Then we see him, and all that encompasses him, get destroyed.

We walk away from this film with new knowledge. We've been taken to that hole in the ground that we've tried so hard to avoid, yet trampled upon the entire time. We escape from this hole knowing where we must go, and why we keep are heads up as high as we can.

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Blue Velvet (1986)
More than meets the eye...
12 June 1999
There is far more to 'Blue Velvet' than meets the eye. You can't label this as drama, satire, or black comedy. It just doesn't work.

'Blue Velvet' is an example of our world's disarray. This film is VERY genius in its portrayal. We see a hokey, innocent town that yields a dark secret.

The symbolism is great. White picket fences, waving fireman, hokey acting, and a sunny day show the apparent innocence. But a stroke, black insects, a candle getting blown out, etc. show us something else.

I love how when we see the innocence, everything is hokey. The music, acting, dialogue... everything. But when the darkness appears, everything becomes serious. The script improves, the acting is better... everything. That's something that was missed by most viewers.

David Lynch is brilliant, but he also has a great sense of humor. Jokes aren't funny... absurdity is funny.

Lightness and darkness seemingly coexist in this lumber town... each in their own place. When a curious fellow returns home, he disrupts the balance and the two forces go to war. Yet, we don't really even know which side he's on. I love how Jeffrey always wears black and white. I love all the symbology of this film.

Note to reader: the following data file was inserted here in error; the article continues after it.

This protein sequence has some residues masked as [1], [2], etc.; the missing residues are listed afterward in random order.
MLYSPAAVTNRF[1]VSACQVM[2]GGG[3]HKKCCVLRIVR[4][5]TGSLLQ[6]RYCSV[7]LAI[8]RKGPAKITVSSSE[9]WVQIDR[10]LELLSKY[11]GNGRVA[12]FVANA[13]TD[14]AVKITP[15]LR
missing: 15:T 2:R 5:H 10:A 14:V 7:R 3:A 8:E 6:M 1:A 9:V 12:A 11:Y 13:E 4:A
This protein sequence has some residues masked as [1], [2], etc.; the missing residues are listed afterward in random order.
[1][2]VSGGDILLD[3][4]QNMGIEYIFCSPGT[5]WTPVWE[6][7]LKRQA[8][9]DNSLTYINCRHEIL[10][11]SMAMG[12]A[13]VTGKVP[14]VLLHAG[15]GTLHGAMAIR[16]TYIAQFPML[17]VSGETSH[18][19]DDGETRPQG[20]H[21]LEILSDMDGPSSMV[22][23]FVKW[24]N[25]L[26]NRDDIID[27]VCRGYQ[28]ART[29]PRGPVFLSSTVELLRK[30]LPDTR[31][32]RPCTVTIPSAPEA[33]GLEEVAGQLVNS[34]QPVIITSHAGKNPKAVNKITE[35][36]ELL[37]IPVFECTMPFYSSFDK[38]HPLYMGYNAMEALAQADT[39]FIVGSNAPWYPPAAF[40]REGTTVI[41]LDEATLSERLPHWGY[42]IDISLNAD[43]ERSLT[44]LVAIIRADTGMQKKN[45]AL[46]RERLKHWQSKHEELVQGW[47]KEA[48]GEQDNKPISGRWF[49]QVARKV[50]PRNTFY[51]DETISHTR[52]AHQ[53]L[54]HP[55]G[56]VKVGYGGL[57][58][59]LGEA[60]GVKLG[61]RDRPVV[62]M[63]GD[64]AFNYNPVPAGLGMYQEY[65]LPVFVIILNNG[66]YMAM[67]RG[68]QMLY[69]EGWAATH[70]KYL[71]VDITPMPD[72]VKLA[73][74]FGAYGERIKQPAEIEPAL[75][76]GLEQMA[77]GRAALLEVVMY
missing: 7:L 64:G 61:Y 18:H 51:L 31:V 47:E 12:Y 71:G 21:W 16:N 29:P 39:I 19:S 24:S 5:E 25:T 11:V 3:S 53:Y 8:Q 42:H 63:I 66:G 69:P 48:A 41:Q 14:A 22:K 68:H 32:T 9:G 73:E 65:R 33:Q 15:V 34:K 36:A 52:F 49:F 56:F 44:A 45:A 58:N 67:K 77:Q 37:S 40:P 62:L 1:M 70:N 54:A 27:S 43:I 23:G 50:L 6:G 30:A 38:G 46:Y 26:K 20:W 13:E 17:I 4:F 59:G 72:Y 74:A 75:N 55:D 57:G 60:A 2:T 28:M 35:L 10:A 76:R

If you haven't seen this yet, break away from the Hollywood cookie cutter movies and prepare to have your mind challenged and entertained.

Makes a fun party movie, too. ;o)

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Dune (1984)
The best science-fiction film ever made!
12 June 1999
Dune is simply the best science-fiction film ever made. This is the film that nearly all modern sci-fi films are modeled after. For those who have read the book, keep in mind that it takes far more than 137 minutes to read. Thus, much had to be dismissed from the book for this film. Not even the 190 minute version could cover the entire book. David Lynch did not so much convert the book to a movie, as he did create a beautiful and chilling masterpiece.